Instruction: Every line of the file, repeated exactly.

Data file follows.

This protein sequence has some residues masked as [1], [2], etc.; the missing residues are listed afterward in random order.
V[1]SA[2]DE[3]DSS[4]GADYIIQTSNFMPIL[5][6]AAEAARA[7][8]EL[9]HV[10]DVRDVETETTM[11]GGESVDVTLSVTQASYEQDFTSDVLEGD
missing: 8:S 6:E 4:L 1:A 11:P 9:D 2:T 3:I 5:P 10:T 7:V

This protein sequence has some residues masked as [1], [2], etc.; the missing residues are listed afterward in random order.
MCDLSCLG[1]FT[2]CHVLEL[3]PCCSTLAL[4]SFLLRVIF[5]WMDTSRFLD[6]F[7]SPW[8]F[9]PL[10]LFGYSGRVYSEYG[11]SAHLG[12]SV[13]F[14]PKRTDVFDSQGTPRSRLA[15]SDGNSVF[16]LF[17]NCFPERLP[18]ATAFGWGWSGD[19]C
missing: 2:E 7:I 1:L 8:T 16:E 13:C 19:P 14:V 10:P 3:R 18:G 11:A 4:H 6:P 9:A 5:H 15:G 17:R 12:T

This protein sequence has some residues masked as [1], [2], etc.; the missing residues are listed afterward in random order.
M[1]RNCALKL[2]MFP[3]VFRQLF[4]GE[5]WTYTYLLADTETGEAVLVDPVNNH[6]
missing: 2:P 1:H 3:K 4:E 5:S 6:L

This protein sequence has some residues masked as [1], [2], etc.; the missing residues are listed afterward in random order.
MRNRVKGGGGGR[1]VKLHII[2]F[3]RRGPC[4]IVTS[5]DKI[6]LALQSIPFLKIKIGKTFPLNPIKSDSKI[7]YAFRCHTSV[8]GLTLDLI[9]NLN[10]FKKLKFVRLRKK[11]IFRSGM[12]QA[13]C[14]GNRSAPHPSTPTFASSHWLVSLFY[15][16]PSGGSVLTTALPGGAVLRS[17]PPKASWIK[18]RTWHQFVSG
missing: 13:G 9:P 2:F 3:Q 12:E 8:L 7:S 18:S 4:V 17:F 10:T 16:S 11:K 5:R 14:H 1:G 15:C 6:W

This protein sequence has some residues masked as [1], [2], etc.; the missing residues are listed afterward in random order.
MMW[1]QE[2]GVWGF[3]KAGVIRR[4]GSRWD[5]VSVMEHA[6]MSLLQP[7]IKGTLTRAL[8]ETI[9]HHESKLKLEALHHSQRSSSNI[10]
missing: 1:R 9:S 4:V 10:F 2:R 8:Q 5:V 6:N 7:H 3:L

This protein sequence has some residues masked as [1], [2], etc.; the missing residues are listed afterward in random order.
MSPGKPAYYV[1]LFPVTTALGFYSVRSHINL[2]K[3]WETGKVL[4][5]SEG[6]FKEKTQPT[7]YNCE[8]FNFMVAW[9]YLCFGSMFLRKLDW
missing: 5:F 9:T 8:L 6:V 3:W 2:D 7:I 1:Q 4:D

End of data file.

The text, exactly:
This protein sequence has some residues masked as [1], [2], etc.; the missing residues are listed afterward in random order.
V[1]SA[2]DE[3]DSS[4]GADYIIQTSNFMPIL[5][6]AAEAARA[7][8]EL[9]HV[10]DVRDVETETTM[11]GGESVDVTLSVTQASYEQDFTSDVLEGD
missing: 8:S 6:E 4:L 1:A 11:P 9:D 2:T 3:I 5:P 10:T 7:V

This protein sequence has some residues masked as [1], [2], etc.; the missing residues are listed afterward in random order.
MCDLSCLG[1]FT[2]CHVLEL[3]PCCSTLAL[4]SFLLRVIF[5]WMDTSRFLD[6]F[7]SPW[8]F[9]PL[10]LFGYSGRVYSEYG[11]SAHLG[12]SV[13]F[14]PKRTDVFDSQGTPRSRLA[15]SDGNSVF[16]LF[17]NCFPERLP[18]ATAFGWGWSGD[19]C
missing: 2:E 7:I 1:L 8:T 16:E 13:C 19:P 14:V 10:P 3:R 18:G 11:A 4:H 6:P 9:A 5:H 15:G 17:R 12:T

This protein sequence has some residues masked as [1], [2], etc.; the missing residues are listed afterward in random order.
M[1]RNCALKL[2]MFP[3]VFRQLF[4]GE[5]WTYTYLLADTETGEAVLVDPVNNH[6]
missing: 2:P 1:H 3:K 4:E 5:S 6:L

This protein sequence has some residues masked as [1], [2], etc.; the missing residues are listed afterward in random order.
MRNRVKGGGGGR[1]VKLHII[2]F[3]RRGPC[4]IVTS[5]DKI[6]LALQSIPFLKIKIGKTFPLNPIKSDSKI[7]YAFRCHTSV[8]GLTLDLI[9]NLN[10]FKKLKFVRLRKK[11]IFRSGM[12]QA[13]C[14]GNRSAPHPSTPTFASSHWLVSLFY[15][16]PSGGSVLTTALPGGAVLRS[17]PPKASWIK[18]RTWHQFVSG
missing: 13:G 9:P 2:F 3:Q 12:E 8:L 7:S 18:S 4:V 17:F 10:T 16:S 11:K 5:R 14:H 1:G 15:C 6:W

This protein sequence has some residues masked as [1], [2], etc.; the missing residues are listed afterward in random order.
MMW[1]QE[2]GVWGF[3]KAGVIRR[4]GSRWD[5]VSVMEHA[6]MSLLQP[7]IKGTLTRAL[8]ETI[9]HHESKLKLEALHHSQRSSSNI[10]
missing: 1:R 9:S 4:V 10:F 2:R 8:Q 5:V 6:N 7:H 3:L

This protein sequence has some residues masked as [1], [2], etc.; the missing residues are listed afterward in random order.
MSPGKPAYYV[1]LFPVTTALGFYSVRSHINL[2]K[3]WETGKVL[4][5]SEG[6]FKEKTQPT[7]YNCE[8]FNFMVAW[9]YLCFGSMFLRKLDW
missing: 5:F 9:T 8:L 6:V 3:W 2:D 7:I 1:Q 4:D